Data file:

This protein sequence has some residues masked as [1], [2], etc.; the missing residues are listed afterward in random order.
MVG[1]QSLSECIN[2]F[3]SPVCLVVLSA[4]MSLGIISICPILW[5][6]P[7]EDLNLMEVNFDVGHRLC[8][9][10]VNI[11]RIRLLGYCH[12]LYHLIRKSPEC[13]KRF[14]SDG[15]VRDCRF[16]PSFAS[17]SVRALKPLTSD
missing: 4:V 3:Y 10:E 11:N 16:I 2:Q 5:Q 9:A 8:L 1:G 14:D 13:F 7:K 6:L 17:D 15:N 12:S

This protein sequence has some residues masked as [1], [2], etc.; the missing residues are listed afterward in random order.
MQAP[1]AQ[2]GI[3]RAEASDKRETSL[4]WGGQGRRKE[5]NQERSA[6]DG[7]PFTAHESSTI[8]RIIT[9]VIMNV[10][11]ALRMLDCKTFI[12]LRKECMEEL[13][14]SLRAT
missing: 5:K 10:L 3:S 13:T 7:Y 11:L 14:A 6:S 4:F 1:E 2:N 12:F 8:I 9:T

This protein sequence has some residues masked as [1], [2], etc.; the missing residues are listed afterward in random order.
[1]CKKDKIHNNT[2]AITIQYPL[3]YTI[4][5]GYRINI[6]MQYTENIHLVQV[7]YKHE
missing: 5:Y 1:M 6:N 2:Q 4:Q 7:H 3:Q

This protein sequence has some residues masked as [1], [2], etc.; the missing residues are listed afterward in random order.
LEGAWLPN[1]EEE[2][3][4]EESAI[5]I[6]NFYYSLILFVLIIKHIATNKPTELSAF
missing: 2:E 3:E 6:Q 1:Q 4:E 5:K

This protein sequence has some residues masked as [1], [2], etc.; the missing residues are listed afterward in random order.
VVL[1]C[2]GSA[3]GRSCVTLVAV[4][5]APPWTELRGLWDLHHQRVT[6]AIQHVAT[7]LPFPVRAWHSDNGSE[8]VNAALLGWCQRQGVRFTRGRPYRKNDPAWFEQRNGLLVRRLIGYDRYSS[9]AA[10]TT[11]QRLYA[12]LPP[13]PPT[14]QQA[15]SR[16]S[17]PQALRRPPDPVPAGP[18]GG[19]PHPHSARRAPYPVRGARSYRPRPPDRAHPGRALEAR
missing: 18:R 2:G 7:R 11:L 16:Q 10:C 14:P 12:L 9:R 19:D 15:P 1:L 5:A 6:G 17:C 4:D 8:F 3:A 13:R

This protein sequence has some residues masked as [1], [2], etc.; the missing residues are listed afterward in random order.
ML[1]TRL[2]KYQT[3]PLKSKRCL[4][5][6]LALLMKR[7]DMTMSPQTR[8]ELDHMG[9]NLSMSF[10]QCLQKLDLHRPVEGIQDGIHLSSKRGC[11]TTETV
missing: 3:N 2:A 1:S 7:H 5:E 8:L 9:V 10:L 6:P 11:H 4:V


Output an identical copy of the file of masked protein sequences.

This protein sequence has some residues masked as [1], [2], etc.; the missing residues are listed afterward in random order.
MVG[1]QSLSECIN[2]F[3]SPVCLVVLSA[4]MSLGIISICPILW[5][6]P[7]EDLNLMEVNFDVGHRLC[8][9][10]VNI[11]RIRLLGYCH[12]LYHLIRKSPEC[13]KRF[14]SDG[15]VRDCRF[16]PSFAS[17]SVRALKPLTSD
missing: 4:V 3:Y 10:E 11:N 16:I 2:Q 5:Q 9:A 8:L 1:G 14:D 13:F 7:K 6:L 17:D 15:N 12:S

This protein sequence has some residues masked as [1], [2], etc.; the missing residues are listed afterward in random order.
MQAP[1]AQ[2]GI[3]RAEASDKRETSL[4]WGGQGRRKE[5]NQERSA[6]DG[7]PFTAHESSTI[8]RIIT[9]VIMNV[10][11]ALRMLDCKTFI[12]LRKECMEEL[13][14]SLRAT
missing: 5:K 10:L 3:S 13:T 7:Y 11:L 14:A 6:S 4:F 1:E 2:N 12:F 8:I 9:T

This protein sequence has some residues masked as [1], [2], etc.; the missing residues are listed afterward in random order.
[1]CKKDKIHNNT[2]AITIQYPL[3]YTI[4][5]GYRINI[6]MQYTENIHLVQV[7]YKHE
missing: 5:Y 1:M 6:N 2:Q 4:Q 7:H 3:Q

This protein sequence has some residues masked as [1], [2], etc.; the missing residues are listed afterward in random order.
LEGAWLPN[1]EEE[2][3][4]EESAI[5]I[6]NFYYSLILFVLIIKHIATNKPTELSAF
missing: 2:E 3:E 6:Q 1:Q 4:E 5:K

This protein sequence has some residues masked as [1], [2], etc.; the missing residues are listed afterward in random order.
VVL[1]C[2]GSA[3]GRSCVTLVAV[4][5]APPWTELRGLWDLHHQRVT[6]AIQHVAT[7]LPFPVRAWHSDNGSE[8]VNAALLGWCQRQGVRFTRGRPYRKNDPAWFEQRNGLLVRRLIGYDRYSS[9]AA[10]TT[11]QRLYA[12]LPP[13]PPT[14]QQA[15]SR[16]S[17]PQALRRPPDPVPAGP[18]GG[19]PHPHSARRAPYPVRGARSYRPRPPDRAHPGRALEAR
missing: 18:R 2:G 7:R 11:L 16:Q 10:C 14:P 12:L 9:R 19:D 15:P 1:L 5:A 6:G 17:C 4:D 8:F 3:A 13:R

This protein sequence has some residues masked as [1], [2], etc.; the missing residues are listed afterward in random order.
ML[1]TRL[2]KYQT[3]PLKSKRCL[4][5][6]LALLMKR[7]DMTMSPQTR[8]ELDHMG[9]NLSMSF[10]QCLQKLDLHRPVEGIQDGIHLSSKRGC[11]TTETV
missing: 3:N 2:A 1:S 7:H 5:E 8:L 9:V 10:L 6:P 11:H 4:V